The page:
*Disclaimer – This post has not been fact-checked nor is it based on any medical information. Please only read this post for interest only. A good debate has been created around phantom and cryptic pregnancy but if you are experiencing anything similar or you are worried about your symptoms, please ALWAYS consult a medical professional for medical advice. NEVER rely on online resources for diagnoses.
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My name is Neo Brown. I am 37 and I live in the UK. I am married to an Analyst, and I am a mother of four. I am a musician and I am also studying for a maths degree.
I found school extremely boring, although I did quite well somehow. The teachers could never figure this out, so they sent me for testing. I was found to have a very high IQ and was diagnosed as “gifted”(which basically means your idea of bliss is reading textbooks and studying piano sheet music). So my college teachers pushed me into going to medical school and I was tempted. I bought first-year medical textbooks instead of the makeup and teenage clothes my friends were into and actually taught myself quite a lot from almost constant medical and scientific reading.
But something bothered me.
Under most of the causes of the disease cases, I read about were the words, ‘aetiology unknown,’ meaning that doctors did not know what caused them. That was odd. If modern medicine was so great why could it not prevent disease by now? It was because they did not know what caused it. So they treat the physical symptoms which often makes patients sicker, but hospitals make money from the “medicines” they provide. Follow the money trail. I became very disillusioned with medicine as a career, so I went into music.
I soon met and married a guy who seemed as bright as he was attractive (‘seemed’ being the operative word here) and we quickly got pregnant with our first child, but sadly he had a congenital disorder which left him unable to process calcium. He was born by planned section and passed away before I got to hold him. The doctors and nurses were lovely, but we were living in Dublin at the time and frankly, everyone is lovely in Dublin. We were soon pregnant again, but I was quite dim as I did not think to question the accepted views on pregnancy and childbirth, so just went along with the doctors.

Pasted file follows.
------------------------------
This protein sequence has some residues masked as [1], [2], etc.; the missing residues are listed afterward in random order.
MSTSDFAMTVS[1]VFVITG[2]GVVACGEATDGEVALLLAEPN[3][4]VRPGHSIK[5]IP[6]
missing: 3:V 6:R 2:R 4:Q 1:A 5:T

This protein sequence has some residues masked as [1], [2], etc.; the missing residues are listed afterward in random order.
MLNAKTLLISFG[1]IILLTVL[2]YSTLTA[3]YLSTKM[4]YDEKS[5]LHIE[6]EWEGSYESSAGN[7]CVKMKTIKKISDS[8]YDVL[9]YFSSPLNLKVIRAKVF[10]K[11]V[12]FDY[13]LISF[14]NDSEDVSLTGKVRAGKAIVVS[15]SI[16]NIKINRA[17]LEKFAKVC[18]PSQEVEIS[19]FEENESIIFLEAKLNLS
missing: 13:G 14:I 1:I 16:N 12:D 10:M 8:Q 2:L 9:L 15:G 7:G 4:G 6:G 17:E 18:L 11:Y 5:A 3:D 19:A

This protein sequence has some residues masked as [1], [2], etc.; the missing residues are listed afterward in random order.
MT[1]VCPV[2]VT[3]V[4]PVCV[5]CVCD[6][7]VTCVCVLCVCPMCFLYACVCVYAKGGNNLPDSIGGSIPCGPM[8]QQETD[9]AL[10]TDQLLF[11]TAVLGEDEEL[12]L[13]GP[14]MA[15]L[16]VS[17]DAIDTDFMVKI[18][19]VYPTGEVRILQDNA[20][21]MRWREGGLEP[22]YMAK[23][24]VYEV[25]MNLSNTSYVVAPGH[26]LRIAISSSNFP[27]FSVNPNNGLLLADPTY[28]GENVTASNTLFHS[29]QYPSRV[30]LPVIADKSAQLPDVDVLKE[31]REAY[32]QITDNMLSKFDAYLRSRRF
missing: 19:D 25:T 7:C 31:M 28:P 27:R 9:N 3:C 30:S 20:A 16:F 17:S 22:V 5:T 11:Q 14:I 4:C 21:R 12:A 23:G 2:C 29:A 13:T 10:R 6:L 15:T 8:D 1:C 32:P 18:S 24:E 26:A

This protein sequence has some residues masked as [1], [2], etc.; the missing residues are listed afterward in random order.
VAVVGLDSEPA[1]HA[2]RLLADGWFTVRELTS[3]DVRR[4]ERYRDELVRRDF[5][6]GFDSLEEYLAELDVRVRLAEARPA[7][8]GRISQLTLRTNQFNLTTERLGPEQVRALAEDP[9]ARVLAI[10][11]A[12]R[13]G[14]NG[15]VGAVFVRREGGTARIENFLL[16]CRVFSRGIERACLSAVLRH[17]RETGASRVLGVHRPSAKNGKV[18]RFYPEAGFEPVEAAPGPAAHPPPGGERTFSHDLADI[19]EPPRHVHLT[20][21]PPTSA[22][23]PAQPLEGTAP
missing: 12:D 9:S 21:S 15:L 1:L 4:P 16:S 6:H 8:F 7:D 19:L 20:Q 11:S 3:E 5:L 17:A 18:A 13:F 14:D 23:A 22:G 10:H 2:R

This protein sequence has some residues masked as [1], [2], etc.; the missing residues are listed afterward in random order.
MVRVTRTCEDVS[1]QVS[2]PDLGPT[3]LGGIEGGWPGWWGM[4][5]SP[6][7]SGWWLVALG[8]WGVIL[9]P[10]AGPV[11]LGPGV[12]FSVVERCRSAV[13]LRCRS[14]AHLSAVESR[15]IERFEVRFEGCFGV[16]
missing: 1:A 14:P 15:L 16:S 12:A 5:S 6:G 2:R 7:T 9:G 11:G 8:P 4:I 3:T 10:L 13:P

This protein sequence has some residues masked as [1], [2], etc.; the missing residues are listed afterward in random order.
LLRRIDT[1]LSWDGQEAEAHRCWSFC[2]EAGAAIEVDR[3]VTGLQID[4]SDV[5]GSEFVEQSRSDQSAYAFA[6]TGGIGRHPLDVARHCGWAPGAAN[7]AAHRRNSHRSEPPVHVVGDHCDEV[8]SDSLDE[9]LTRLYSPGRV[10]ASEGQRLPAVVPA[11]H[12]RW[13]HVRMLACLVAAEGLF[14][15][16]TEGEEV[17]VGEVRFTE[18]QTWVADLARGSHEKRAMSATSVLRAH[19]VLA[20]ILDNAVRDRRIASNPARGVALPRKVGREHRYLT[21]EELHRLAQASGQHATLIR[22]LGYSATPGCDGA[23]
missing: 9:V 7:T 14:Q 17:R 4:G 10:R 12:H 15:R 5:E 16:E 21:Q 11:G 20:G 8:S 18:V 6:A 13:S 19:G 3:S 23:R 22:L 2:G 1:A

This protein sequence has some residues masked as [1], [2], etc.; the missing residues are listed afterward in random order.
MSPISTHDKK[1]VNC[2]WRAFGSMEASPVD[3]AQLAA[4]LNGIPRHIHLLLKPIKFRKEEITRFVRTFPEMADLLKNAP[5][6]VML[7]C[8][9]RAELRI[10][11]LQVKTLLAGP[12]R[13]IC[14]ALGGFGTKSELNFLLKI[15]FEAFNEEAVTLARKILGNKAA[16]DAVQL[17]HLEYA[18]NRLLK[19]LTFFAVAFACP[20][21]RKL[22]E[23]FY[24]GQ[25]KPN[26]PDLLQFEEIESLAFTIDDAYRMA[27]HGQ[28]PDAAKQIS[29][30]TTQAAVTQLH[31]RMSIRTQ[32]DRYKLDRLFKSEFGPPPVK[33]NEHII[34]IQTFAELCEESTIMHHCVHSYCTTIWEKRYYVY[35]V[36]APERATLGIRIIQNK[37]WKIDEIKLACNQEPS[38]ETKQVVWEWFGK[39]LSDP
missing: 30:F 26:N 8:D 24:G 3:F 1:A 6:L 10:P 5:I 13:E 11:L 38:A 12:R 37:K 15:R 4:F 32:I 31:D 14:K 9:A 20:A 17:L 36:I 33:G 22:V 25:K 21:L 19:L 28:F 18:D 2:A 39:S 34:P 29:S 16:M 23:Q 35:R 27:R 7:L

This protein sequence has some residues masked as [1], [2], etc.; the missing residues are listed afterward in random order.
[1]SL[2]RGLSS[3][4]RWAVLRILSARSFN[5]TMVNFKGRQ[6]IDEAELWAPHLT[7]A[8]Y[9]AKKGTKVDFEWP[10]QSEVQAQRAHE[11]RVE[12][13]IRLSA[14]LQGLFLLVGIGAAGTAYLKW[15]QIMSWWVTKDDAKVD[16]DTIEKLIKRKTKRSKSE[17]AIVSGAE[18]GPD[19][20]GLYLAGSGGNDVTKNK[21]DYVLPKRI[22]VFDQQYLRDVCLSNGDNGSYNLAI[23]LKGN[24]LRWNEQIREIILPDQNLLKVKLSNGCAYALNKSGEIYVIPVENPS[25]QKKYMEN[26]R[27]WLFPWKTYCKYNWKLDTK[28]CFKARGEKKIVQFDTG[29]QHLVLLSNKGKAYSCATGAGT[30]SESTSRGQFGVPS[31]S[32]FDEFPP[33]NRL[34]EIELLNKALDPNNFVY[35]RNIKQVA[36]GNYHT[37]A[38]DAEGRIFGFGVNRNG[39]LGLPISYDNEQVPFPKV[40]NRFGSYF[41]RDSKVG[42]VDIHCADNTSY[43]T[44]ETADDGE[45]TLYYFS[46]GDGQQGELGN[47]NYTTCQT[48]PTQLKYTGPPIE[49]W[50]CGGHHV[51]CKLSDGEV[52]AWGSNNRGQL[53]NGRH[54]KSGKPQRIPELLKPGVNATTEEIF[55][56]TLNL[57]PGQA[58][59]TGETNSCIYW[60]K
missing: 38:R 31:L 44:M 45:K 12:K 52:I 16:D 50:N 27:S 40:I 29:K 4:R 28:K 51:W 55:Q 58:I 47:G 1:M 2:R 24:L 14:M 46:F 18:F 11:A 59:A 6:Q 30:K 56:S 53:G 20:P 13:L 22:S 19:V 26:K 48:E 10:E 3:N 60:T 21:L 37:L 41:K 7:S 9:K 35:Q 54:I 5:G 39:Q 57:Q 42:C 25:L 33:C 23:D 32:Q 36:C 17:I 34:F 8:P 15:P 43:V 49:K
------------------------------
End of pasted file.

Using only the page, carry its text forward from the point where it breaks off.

I went a week overdue and arrived at the hospital in early labour. I was then induced and ended up having another Caesarean Section, as my body was nowhere near ready. Plus the hospital had fed me scare stories as I had a previous section, so I just gave in. A beautiful baby girl soon followed by DS2, a planned third section two years later and DS3 less than 12 months after his brother! He was a surprise, though we felt very lucky.
The doctors had tried to push me into getting my tubes clipped after DS2, but I refused. My husband had promised me a tummy tuck after we had completed our family as I had stretched terribly after DS1 as I was full of fluid because of his illness. I looked like I had triplets, so my stomach was a mess. I had them tied during my section with DS3. After the operation, the doctor said that there was a lot of swelling on my tubes and she was worried the clips might come off in time. I just looked at her, holding my dear new son – through that “wonderful” haze of narcotic drugs they give you after a section, the ones that make your face swell and make you forget your name – and nodded stupidly. She didn’t offer any follow-up and frankly, I was too out of it to care. I had my tummy tuck eight months later.
Fast forward seven years to September 2012 and I had divorced 4 years earlier and remarried. I was doing quite well as a musician and working hard at my Open University maths degree. I had even worked part-time as an Afro hair model, all thanks to my tummy tuck. The very last thing on my mind was pregnancy or babies as I had my tubes tied and my new husband, though childless, was a good ten years older, and at 48 he was happy enough being a stepdad to my three which was just fine with me.
Until my cycle was a week late.